Five million pension savers could be susceptible to the common tactics used by scammers to steal retirement savings, research suggests. Two-fifths (42%) of 45 to 65-year-olds with a pension could end up putting themselves at risk, according to a survey released by the Financial Conduct Authority (FCA) and the Pensions Regulator (TPR). Presented with six scam scenarios, they said they would act in one or more ways which could potentially leave them exposed to fraud. This could equate to five million people being susceptible to pension scams if the survey findings were projected across the UK.
Pension cold calls, free pension reviews, claims of guaranteed high returns, exotic investments, “time-limited offers”, and promises of early access to cash can all be warning signs of a scam. But they could tempt savers into risking their retirement income, the poll of more than 2,000 people found. Victims of pension fraud reported in 2018 that they had lost an average of £82,000. People who said they were actively looking for ways to boost their retirement income were particularly likely to take risks which could draw them into a scam, the survey found.
When faced with six common scam tactics, the survey results found:
1. Nearly a quarter (23%) of people would pursue an offer of high returns in either overseas properties, renewable energy bonds, forestry, storage units or biofuels, even though these are high-risk investments and unlikely to be suitable for pension savings.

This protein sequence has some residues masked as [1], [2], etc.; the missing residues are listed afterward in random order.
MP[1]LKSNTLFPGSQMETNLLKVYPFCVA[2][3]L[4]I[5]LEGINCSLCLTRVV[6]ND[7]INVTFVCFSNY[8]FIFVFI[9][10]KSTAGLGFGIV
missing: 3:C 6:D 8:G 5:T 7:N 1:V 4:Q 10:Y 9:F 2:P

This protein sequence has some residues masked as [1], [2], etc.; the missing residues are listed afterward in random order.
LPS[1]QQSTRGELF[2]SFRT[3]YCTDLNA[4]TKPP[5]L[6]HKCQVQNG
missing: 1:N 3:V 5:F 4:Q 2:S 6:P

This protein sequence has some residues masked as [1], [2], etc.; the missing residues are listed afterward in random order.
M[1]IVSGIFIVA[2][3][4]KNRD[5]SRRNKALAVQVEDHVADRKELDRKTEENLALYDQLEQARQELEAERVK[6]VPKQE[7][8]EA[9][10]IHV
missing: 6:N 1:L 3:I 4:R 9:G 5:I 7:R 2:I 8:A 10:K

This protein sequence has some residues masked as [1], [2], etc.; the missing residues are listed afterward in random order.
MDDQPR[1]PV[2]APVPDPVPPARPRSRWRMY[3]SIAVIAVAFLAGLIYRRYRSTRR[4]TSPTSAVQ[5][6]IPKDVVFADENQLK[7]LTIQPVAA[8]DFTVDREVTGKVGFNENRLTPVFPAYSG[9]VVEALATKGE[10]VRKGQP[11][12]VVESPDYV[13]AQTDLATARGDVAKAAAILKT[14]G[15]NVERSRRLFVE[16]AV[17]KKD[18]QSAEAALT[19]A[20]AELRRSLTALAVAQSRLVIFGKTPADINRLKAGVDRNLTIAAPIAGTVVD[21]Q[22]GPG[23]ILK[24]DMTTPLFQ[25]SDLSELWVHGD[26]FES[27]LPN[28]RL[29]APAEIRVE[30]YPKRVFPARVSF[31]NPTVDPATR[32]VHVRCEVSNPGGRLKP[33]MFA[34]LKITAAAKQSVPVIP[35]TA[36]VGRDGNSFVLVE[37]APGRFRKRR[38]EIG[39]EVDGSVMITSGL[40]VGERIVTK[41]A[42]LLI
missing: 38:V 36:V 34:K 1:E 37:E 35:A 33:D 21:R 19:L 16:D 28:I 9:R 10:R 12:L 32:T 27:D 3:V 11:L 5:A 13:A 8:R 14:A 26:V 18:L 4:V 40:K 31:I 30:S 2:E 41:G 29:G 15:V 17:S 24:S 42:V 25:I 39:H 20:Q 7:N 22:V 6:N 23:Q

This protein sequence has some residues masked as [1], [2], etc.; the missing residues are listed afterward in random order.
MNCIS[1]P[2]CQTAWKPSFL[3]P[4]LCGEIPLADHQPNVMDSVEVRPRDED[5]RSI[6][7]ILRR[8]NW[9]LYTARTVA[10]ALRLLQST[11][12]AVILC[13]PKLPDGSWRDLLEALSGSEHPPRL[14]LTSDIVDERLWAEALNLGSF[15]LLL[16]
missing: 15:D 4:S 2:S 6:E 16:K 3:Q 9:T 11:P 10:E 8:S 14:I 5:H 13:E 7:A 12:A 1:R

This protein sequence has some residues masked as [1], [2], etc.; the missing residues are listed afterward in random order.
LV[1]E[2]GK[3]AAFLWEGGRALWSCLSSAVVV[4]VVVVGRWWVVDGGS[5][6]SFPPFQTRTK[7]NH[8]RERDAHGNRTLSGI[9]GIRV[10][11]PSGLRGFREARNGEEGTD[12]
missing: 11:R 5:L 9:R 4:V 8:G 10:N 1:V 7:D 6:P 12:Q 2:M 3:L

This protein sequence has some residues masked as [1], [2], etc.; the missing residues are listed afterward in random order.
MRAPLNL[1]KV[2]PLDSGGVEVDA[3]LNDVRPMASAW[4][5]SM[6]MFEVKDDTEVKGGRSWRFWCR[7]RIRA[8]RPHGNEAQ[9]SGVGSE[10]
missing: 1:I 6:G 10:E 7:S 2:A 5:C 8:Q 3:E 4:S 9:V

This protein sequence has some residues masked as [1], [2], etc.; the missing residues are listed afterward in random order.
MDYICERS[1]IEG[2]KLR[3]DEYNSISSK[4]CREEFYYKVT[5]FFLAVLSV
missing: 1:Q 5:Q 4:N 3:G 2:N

2. The same proportion (23%) would engage with a cold call from a company asking to discuss their pension plans.
3. Nearly a fifth (17%) would be interested in a company that offered to get them early access to their pension pot.
4. One in seven (13%) would pursue an offer guaranteeing high returns of 11% on their pension savings.
5. One in 10 (10%) would take up a free pension review from a company they had never dealt with before.
6. One in 14 (7%) would agree to a time-limited offer from a company which offered to send a courier to sign the paperwork immediately.
Pensions and Financial Inclusion Minister Guy Opperman said: “Last year’s pension scams awareness campaign prevented hundreds of people from losing as much as £34 million, and I’m backing this year’s effort to be bigger and better as we build a generation of savvy savers.” Nicola Parish, executive director of frontline regulation at TPR, said people are left “devastated” by pension scams, and Mark Steward, executive director of enforcement and market oversight at the FCA, advised: “Check you are dealing with an FCA-authorised firm.”
Here are some tips from the regulators to protect yourself from pension scams:
– Reject unexpected pension offers whether made online, on social media or by phone. – Check who you are dealing with before changing your pension arrangements – Check the FCA register or call the FCA contact centre on 0800 111 6768 to see if the firm you are dealing with is authorised by the FCA. – Do not be rushed or pressured into making any decision about your pension – consider getting impartial information and advice.